Results of the 2020 Washtenaw County Capital Report were released Oct. 15, offering insight into the overall landscape of investment activity in Washtenaw County.
With the goal of building a more inclusive economy for all residents, the Ann Arbor Area Community Foundation (AAACF) commissioned the report and hired Ypsilanti-based investment advisory firm Revalue to lead the local data collection, analysis, and solutions building. They also partnered with EntryPoint to implement the research project and hired Urban Institute to conduct a capital flow analysis of institutional investing. Concentrate is part of the team's unpaid Advocacy Group, which is working to promote the project to the community.
Revalue CEO Angela Barbash says a key takeaway came from a survey administered by EntryPoint, which asked companies where their capital comes from and how much capital they will need in the next three years. The survey focused on businesses in five sectors: independently-owned main street businesses, food systems businesses, education businesses,
real estate businesses, and caregiving businesses. Survey results showed that most of those businesses are funded by individuals.
"The majority of businesses are not getting capital from their own cash reserves, credit cards, banks, venture funds, or angel funds. They're getting it through individuals in the community, friends, family, and community networks," Barbash says.
She adds that the results of the survey indicate that there is "a pretty robust underground capital circulation economy that no one has visibility on."
For Barbash, this is good news. She shares that about five years ago the Washtenaw County Office of Community and Economic Development paid Revalue to do a feasibility study on creating a local investment fund. In that study the Revalue team questioned the pipeline or investment opportunities that existed in the region. They had speculated that there was not enough deal flow to actually create a viable fund and that such an undertaking would need "a three-county footprint."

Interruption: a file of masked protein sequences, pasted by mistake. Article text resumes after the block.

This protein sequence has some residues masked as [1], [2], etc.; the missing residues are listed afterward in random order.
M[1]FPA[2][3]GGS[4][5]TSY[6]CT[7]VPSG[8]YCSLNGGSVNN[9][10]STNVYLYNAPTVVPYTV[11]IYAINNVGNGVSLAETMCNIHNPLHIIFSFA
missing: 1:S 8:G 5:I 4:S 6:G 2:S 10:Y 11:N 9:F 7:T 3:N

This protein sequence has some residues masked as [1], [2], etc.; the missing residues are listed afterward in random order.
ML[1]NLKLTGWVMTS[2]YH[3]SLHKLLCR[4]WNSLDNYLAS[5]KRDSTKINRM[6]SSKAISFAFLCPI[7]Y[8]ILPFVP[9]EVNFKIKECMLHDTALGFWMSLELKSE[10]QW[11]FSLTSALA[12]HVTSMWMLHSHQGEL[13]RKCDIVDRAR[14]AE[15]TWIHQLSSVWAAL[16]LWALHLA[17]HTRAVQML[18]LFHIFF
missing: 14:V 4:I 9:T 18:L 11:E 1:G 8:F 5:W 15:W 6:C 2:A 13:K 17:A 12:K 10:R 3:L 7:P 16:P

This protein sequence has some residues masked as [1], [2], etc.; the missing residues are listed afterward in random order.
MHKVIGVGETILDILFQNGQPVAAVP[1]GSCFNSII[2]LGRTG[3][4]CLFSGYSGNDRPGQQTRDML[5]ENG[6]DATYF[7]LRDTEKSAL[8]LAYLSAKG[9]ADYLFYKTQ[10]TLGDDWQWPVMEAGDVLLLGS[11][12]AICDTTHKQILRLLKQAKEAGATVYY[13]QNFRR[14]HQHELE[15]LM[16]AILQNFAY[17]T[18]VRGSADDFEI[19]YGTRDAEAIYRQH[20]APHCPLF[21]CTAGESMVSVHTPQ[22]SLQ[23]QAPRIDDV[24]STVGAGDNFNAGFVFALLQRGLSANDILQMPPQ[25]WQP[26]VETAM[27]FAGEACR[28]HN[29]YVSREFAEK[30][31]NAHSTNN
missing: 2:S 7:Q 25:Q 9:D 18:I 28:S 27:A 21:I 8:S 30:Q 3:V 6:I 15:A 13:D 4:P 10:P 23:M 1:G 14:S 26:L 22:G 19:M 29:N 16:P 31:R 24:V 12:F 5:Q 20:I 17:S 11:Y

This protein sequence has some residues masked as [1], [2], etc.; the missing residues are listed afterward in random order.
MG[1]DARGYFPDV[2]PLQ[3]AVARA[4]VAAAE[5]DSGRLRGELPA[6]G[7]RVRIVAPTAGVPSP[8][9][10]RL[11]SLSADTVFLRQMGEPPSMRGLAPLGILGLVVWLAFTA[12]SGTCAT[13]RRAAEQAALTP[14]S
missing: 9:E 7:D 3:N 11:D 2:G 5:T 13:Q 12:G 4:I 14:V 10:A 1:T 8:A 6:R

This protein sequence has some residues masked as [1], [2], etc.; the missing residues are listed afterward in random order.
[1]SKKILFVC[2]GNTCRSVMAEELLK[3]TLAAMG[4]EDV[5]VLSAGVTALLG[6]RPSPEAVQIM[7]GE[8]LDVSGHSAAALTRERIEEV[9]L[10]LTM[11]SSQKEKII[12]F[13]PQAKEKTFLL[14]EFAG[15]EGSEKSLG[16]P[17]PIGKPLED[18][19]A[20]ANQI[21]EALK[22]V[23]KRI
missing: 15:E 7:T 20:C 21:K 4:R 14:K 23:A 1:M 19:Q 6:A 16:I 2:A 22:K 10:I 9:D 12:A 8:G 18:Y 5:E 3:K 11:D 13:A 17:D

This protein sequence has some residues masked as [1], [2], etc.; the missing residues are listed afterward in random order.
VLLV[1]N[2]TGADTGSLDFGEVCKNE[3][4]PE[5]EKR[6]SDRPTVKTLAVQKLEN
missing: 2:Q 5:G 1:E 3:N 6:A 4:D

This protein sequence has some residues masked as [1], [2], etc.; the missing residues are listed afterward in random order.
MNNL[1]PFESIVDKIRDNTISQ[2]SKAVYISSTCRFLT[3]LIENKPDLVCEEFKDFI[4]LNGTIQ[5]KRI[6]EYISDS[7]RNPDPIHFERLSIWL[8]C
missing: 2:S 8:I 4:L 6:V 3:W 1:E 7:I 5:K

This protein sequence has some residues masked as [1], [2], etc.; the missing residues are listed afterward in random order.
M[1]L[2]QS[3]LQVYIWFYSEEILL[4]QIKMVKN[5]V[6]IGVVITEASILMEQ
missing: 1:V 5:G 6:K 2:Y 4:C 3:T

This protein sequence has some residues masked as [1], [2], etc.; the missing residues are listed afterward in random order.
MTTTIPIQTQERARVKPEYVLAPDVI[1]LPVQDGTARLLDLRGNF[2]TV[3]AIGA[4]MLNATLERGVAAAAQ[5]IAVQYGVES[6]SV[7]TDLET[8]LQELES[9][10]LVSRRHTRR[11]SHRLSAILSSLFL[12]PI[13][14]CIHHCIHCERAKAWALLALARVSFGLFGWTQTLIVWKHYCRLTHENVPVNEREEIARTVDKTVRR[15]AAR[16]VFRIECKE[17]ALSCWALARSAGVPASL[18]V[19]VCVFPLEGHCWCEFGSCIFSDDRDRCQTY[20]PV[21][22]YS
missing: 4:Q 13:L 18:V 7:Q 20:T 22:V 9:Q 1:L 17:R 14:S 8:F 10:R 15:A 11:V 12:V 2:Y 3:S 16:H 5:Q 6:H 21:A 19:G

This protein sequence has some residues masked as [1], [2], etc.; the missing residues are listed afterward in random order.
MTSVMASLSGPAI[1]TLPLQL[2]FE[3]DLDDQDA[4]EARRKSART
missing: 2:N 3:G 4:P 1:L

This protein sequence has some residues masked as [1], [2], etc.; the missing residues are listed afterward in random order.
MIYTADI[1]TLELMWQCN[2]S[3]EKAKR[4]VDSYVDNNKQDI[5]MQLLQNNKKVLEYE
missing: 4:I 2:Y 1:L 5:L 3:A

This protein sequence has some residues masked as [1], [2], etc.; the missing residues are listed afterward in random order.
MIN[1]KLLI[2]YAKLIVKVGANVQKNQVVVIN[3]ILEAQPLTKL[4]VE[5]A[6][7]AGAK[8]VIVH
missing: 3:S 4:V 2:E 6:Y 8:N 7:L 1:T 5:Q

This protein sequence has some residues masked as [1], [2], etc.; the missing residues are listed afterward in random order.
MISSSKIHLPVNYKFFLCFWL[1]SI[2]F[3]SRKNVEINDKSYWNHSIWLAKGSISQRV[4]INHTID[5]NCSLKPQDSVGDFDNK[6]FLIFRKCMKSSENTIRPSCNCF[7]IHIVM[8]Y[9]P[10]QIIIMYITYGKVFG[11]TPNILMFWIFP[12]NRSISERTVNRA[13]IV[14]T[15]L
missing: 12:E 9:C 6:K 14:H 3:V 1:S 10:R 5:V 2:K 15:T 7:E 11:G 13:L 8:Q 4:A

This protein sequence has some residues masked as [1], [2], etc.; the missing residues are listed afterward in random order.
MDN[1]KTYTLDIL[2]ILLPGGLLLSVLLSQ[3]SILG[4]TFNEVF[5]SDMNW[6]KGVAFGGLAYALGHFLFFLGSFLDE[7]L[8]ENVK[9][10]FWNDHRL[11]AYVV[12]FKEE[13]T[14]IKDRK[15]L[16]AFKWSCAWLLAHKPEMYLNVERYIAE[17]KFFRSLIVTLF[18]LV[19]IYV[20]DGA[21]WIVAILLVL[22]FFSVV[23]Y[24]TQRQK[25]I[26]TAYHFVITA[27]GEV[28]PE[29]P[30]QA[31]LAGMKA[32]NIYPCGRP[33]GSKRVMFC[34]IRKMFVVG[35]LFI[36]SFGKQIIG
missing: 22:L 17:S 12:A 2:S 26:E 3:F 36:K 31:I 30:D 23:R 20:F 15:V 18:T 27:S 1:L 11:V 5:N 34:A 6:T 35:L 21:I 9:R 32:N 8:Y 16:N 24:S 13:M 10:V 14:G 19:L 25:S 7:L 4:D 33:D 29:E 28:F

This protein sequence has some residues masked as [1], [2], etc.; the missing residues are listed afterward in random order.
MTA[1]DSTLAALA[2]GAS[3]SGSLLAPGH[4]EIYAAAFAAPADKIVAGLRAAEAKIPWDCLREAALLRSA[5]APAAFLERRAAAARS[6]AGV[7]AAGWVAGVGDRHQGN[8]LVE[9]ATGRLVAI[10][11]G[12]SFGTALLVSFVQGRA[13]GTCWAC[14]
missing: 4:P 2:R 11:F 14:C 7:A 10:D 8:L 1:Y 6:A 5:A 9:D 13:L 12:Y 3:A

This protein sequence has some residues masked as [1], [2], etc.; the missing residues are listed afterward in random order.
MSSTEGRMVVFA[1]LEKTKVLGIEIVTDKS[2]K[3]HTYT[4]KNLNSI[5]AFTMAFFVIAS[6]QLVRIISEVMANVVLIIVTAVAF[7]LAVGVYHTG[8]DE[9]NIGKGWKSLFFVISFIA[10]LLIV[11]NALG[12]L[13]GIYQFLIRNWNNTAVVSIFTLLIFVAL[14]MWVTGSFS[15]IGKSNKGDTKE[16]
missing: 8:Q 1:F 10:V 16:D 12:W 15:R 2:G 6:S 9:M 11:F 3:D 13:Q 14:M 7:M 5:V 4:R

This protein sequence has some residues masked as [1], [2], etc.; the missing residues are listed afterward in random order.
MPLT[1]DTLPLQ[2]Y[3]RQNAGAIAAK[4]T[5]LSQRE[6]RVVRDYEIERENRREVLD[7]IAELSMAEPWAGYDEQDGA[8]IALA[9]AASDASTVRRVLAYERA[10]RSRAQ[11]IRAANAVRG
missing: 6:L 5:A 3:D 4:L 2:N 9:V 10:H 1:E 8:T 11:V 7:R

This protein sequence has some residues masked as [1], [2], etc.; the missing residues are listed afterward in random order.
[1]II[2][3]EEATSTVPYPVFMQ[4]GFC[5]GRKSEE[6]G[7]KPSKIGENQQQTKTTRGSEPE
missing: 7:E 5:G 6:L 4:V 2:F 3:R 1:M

However, the new report shows that businesses surveyed will collectively require over $600 million in capital in the next three years.
"Clearly there is deal flow and opportunity to invest," Barbash says.
AAACF CEO Neel Hajra says that $600 million represents a large opportunity. He says the 150-page report has established a baseline of knowledge to give everyone a roadmap to what might be challenging about investing locally, and it sets the stage for "hundreds of conversations" about potential paths forward.
Hajra adds that another important takeaway from the report is the lack of access to capital for women and people of color.
"We talk a lot in our community about economic mobility and empowering people to make their own decisions about their lives," he says. "But we've found that investment capital and business capital – the very stuff that allows people to start and grow businesses – isn't equitably accessible across Washtenaw."
Moving forward, creating more knowledge and visibility of the report findings will be a priority.
"We're talking about our path forward and finding out what private and individual investors, cities, the county, and other other public sectors can do," Hajra says.
He says AAACF has already pivoted to take action on the report findings by announcing a $250,000 investment in Michigan Women Forward. The group will redeploy AAACF capital investments to women- and minority women-owned businesses, with a focus on Ypsilanti and rural areas in the county.
"We're going to put our money where our mouths are and where our research is," Hajra says.
Jaishree Drepaul-Bruder is a freelance writer and editor currently based in Ann Arbor. She can be reached at firstname.lastname@example.org.
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